And we also know why...our brains are wired for it. We've even given it a name - negativity bias.
In the brain, there are two different systems for negative and positive stimuli. The left hemisphere, which is known for articulate language, is specialized for positive experiences; whereas, the right hemisphere focuses on negative experiences. Another area of the brain used for the negativity bias is the amygdala. This specific area of the brain uses about two-thirds of its neurons searching for negative experiences. Once the amygdala starts looking for the bad news, it is stored into long-term memory. Positive experiences have to be held in awareness for more than twelve seconds in order for the transfer from short-term memory to long-term memory to take place... Implicit memory registers and responds to negative events almost immediately. It takes five to twenty seconds for positive experiences to even register in the brain.Negativity bias means that our brains and body get a jolt out of bad news, whereas good news rolls in slowly and quietly. If you think that the news media, political campaigns, and bloggers aren't well acquainted with this scientific fact then you're fooling yourself. Its what drives clicks, eyeballs and donations. And the more tolerance we develop to being manipulated like that, the more sensational the headlines become.
Bloggers all over the political spectrum exploit this reality. Nothing drives up traffic more than finding some obnoxious thing an obscure person from the opposition has done. Scream about it in your headline and the traffic soars. Pick a problem you care about passionately and write endless columns about how awful things are and you'll develop a devoted following.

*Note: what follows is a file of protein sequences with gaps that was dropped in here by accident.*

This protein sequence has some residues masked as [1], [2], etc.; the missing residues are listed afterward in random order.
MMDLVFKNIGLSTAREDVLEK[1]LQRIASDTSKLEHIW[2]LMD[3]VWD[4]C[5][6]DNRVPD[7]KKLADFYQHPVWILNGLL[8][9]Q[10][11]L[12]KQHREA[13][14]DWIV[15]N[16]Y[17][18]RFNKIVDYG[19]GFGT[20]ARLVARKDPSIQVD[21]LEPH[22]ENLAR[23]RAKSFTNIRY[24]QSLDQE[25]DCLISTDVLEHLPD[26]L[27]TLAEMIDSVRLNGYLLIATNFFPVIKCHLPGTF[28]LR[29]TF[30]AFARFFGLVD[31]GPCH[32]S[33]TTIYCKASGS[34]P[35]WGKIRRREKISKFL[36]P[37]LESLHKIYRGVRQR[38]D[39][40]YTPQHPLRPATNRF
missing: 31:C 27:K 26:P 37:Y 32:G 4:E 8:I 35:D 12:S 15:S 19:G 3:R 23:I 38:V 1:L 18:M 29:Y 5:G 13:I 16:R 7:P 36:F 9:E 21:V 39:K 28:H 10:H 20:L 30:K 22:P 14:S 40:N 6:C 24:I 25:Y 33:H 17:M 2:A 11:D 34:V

The trouble with overdosing on negativity bias is that it has consequences. After a while all those jolts of bad news pile up and lead to discouragement then pessimism then cynicism then depression. It also ultimately leads to seeing yourself as the victim of all that bad news. So instead of actually engaging in the struggle, we wallow in our defeats - focusing our attention on the power of the opposition rather than our victories, no matter how small they sometimes are.
The research about all this tells us that it takes 5 positive experiences to counteract 1 negative experience. That's why I find the work of Linda H. over at what IS working to be so vital. When you feel yourself getting discouraged, go check out what she's talking about and soak up a little antidote to your negativity bias.
P.S. Sometimes the purveyors of negativity bias have suggested that those who pay attention to the positive are "propagandists." My suggestion would be that a focus one way or the other would deserve that title. Its just that we have to remember the 5:1 ratio and the reality that its a lot easier to be a successful propagandist when you exploit the negativity bias.